We generated a total of 2,313,977 16S archaeal raw reads across the 36 replicates (64,277 ± 23,335 SD per replicate). A total of 2,299,955 archaeal sequences (63,888 ± 23,473 SD per replicate) and 1,937 archaeal OTUs (54 ± 20 SD per replicate) remained for further analysis after quality filtering. The OTU data provide information on archaeal flux at an active restoration site at Mt Bold, a water catchment reserve of the Mt Lofty Ranges in South Australia, through a stagger of years and can be used accordingly.
The dataset contains biological data collected 2005, 2012 as part of the Tanami Regional Biodiversity Monitoring (Tanami RBM) program. The Tanami RBM program uses 89 sites across the Tanami region, central-west Northern Territory. At these sites, flora and fauna are surveyed during the late-dry (usually November-December) or late-wet (usually February-March) seasons. Each site comprises a 200 m x 300 m survey plot from which the data are recorded using various survey methods: site descriptions, vegetation transects, bird surveys, small vertebrate trapping, and tracking surveys. This dataset contains the data from eight surveys undertaken between 2005 and 2012: six in the late-dry and two in the late-wet seasons. The precision of site locations has been reduced to 0.1 decimal degree, which is approximately 10 km at the study region. This denaturing is because some sites contain threatened and/or sensitive species that might be at risk from collection or disturbance. The dataset contains species information from vegetation surveys and fauna species captures and observations. The data can be used to:  Review the outcomes of the survey methodologies  Presence data of the species recorded  Impacts of mining on the region's flora and fauna e.g. what is the spatial and temporal impact of mining activities on biota?  Conservation and biodiversity e.g. what are the spatial and temporal trends in the occurrence of key/threatened species? How do land units/systems change over time?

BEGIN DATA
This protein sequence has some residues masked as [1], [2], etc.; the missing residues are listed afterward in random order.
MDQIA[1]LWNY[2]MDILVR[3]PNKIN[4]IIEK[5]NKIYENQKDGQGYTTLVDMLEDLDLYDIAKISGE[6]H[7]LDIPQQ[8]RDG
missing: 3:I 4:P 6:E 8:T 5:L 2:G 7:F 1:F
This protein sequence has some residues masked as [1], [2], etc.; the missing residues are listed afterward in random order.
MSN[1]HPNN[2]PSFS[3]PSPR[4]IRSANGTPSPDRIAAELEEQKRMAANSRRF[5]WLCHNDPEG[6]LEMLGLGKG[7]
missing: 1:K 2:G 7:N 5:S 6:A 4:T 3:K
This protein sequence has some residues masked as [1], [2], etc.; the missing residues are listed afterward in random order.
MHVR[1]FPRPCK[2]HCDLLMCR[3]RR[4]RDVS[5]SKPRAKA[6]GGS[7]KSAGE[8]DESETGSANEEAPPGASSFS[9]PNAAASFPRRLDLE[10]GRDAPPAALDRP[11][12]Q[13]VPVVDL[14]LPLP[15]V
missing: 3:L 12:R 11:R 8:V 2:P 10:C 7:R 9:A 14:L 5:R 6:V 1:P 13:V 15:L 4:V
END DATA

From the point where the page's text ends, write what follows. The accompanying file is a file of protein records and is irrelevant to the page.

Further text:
The dataset provides information on soil chemistry from a 10 year chronosequence sample of restoration in southern Australia. The parameters include: A) Physical properties- Soil moisture (%), Gravel (%) - ( >2.0 mm), Soil Texture, i.e.Course Sand (%) (200-2000 µm), Fine Sand (%) - (20-200 µm), Sand (%), Silt (%) (2-20 µm), Clay (%) (<2 µm), and B) Chemical properties- such as, Ammonium Nitrogen (mg/Kg), Nitrate Nitrogen (mg/Kg), Phosphorus Colwell (mg/Kg), Potassium Colwell (mg/Kg), Sulphur (mg/Kg), Organic Carbon (%), Conductivity (dS/m), pH (CaCl2), pH (H2O), DTPA Copper (mg/Kg), DTPA Iron (mg/Kg), DTPA Manganese (mg/Kg), DTPA Zinc (mg/Kg), Exc. Aluminium (meq/100g), Exc. Calcium (meq/100g), Exc. Magnesium (meq/100g), Exc. Potassium (meq/100g), Exc. Sodium (meq/100g) and Boron Hot CaCl2 (mg/Kg). This data would have application for land managers. The soil chemistry data is also related to the eDNA OTU table published on "https://doi.org/10.4227/05/5878480a91885", titled "Revegetation rewilds the soil bacterial microbiome of an old field. Part 1: OTU raw data matrix", and as such it would have an appeal to researchers undertaking a meta-analysis on eDNA and restoration outcomes.